Amanda-and-the-Lazy-Garden-Fairy-deanna-klingel-steve-danielsI’ve been selling books in Saltville, Virginia, at the Civil War reenactment lastweekend. Saltville, in southwestern Virginia, has an amazing history. Millions of years ago Saltville Valley was a shallow inland salt-water sea. During the ice age 10-20,000 years ago animals like mastadons and wooly mammoths roamed the giant salt lick. Geographic changes – the development of salt deposits, rise of mountain ranges, the changing course of a river – are slow. Cultural changes happen much faster. The Museum of the Middle Appalachians in Saltville has wonderful displays of both. (www.museum-mid-app.org) There is evidence of human occupation in Saltville over 14,000 years ago, a large settlement during the Woodland Period between 1,500 BC an 1500 AD, with European presence as early as the Spanish in 1567 who traded with the Indians for salt. So what has this to do with the Civil War? Salt was commercially manufactured here beginning in 1800. The railroad arrived in 1856. Saltville produced and deployed the salt that was necessary for human and animal consumption for all the South. The Confederacy needed to hold on to the salt works; the Union wanted to capture it. Two battles were fought in Saltville over the salt works. The first was a Confederate victory costing the Union 5200 men. The second resulted in the destruction of the salt works by the Union. At the time of the destruction  December 20, 1864, the salt works produced 4,000,000 bushels a year. One of the reenactors, Doc Eller, who grew up here and is in his 80s now, told me how the salt is removed by pumping water into the ground, dissolving the salt, then pumping the briney water out of the ground to be boiled down in big kettles. (Doc Eller is the perfect Doctor Simpson in my Avery books!) He said when his mother was growing up here, this hilly land was a perfectly flat salt lick that drew an amazing assortment of animals. The reason it’s hilly isn’t that hills have pushed up. It’s because the ground has collapsed. So much salt has been removed over the past 200 years that there’s not much foundation left. He said houses, garages and roads have fallen into giant sink holes where the salt used to be. Geologists say in another 100 years Saltville will be, once again, a shallow inland salt-water lake. There are already two big lakes on either side of the road. One is fresh, one is brine. “Wow!” I said, “That’s scary.” “Well, I suppose it is,” he answered. “But, everybody has to be somewhere.” I thought about that. I’d love to see The Black Hills. But they get serious flooding over there. I hear the plains sunsets are amazing. But they get cyclones, and I don’t have ruby slippers. Northern Michigan is beautifully unspoiled. But who wants to get caught in their blizzards?  Glamorous California could rumble and break off into the ocean or bury itself in mud. But people do live in all those places.  And all those places have a history. And, they all have folks who’d like to talk about it. As Doc says, “Everybody’s got to be somewhere.” Is there a marketing lesson here? I think so. No matter what you are selling, if you don’t engage your potential buyer you won’t sell. You want to engage someone?   Be interested in their town. Where do people work in this town? If you see something unusual or interesting, mention it; ask questions. A man in another town cheerfully told me the lore of the town water tower after I mentioned its artwork. He talked for an hour thoroughly entertaining me, then he bought two books. Towns and people have stories to tell. For your own sake, be honest. Don’t try to fake your interest. Be interested.  And listen. Laugh with them, not at them. They’ll remember you. You’ll not only sell your product, you’ll learn some interesting stories. Writers can always use more story. Marketers want to sell more product! Learn some geography and history and make some new friends along the way.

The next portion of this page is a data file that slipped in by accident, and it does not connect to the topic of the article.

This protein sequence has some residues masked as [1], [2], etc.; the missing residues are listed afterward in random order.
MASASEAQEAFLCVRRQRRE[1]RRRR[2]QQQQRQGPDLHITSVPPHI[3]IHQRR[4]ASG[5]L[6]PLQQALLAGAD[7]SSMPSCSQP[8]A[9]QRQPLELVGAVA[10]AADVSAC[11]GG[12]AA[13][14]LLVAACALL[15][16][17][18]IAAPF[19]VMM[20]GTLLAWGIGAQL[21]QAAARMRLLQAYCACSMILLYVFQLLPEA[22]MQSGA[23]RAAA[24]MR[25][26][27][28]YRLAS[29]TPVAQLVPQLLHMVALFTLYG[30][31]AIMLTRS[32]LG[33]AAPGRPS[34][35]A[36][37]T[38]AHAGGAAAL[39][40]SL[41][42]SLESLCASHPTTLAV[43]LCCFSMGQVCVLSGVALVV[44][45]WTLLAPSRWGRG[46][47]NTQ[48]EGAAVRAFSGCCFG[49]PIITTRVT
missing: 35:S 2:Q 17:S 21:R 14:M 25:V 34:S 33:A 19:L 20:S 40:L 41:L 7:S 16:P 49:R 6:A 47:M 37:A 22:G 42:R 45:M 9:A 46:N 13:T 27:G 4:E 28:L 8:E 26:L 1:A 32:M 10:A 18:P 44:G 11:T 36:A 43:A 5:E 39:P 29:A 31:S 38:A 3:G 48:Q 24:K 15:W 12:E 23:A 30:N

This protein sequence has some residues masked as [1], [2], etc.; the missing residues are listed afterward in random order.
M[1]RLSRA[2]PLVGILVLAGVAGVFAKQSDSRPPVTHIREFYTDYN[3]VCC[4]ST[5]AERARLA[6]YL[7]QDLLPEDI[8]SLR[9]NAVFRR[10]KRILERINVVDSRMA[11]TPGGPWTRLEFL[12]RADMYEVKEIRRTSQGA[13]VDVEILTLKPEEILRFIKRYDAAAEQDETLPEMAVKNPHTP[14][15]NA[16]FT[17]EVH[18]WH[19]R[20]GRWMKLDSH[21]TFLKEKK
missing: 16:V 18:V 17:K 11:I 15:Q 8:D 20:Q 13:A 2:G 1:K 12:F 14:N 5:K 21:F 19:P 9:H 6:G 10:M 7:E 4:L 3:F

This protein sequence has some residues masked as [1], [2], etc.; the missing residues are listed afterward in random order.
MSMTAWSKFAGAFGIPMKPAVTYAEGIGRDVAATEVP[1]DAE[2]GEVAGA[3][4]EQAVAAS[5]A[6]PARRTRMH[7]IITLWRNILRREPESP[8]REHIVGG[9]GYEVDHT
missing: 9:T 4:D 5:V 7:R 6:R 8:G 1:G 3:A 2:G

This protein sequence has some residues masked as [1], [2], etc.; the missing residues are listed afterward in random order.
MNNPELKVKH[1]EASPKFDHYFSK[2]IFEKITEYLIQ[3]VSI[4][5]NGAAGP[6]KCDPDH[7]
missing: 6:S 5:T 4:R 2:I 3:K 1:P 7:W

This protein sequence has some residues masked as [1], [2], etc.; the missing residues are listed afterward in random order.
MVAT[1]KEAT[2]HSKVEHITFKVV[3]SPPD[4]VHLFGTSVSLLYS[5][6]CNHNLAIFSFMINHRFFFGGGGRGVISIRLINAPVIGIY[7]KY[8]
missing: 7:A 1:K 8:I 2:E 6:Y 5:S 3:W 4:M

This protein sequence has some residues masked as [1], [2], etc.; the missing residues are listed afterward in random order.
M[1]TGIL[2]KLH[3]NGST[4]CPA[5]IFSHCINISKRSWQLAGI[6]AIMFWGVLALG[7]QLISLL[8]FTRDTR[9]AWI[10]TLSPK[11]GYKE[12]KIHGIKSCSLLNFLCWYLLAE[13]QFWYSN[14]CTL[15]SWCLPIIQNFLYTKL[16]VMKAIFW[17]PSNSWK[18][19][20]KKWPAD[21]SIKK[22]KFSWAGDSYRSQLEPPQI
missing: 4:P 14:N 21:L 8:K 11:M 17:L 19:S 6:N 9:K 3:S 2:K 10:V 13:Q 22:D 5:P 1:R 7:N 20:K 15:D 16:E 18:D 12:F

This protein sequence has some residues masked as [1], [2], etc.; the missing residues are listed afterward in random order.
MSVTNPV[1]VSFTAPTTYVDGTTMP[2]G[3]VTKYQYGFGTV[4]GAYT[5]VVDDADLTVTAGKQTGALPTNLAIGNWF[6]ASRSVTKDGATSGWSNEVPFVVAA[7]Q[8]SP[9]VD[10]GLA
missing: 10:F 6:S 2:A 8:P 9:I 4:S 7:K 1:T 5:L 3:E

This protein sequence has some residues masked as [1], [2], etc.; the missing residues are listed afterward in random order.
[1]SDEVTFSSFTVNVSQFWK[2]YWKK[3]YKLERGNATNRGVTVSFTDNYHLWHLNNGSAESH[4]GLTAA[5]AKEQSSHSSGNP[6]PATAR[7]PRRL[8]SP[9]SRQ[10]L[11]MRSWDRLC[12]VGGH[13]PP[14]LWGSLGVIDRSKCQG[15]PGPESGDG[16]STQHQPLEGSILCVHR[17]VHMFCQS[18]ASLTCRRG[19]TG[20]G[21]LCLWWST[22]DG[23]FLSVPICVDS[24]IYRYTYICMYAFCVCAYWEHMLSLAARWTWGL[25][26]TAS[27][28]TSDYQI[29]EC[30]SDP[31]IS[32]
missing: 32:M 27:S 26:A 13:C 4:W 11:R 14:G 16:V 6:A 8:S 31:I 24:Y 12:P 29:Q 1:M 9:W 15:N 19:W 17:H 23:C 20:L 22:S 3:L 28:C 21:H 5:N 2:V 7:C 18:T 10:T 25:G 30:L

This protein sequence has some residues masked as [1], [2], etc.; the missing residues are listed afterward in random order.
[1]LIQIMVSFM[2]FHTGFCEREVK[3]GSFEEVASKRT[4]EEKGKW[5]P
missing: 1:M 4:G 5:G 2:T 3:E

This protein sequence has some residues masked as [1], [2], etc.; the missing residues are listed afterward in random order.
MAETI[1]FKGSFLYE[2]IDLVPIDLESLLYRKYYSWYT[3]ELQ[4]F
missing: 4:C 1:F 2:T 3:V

Post by Deanna Klingel
Deanna’s Mini Blog Selling Books can be found: http://www.booksbydeanna.com/blog-selling-books.html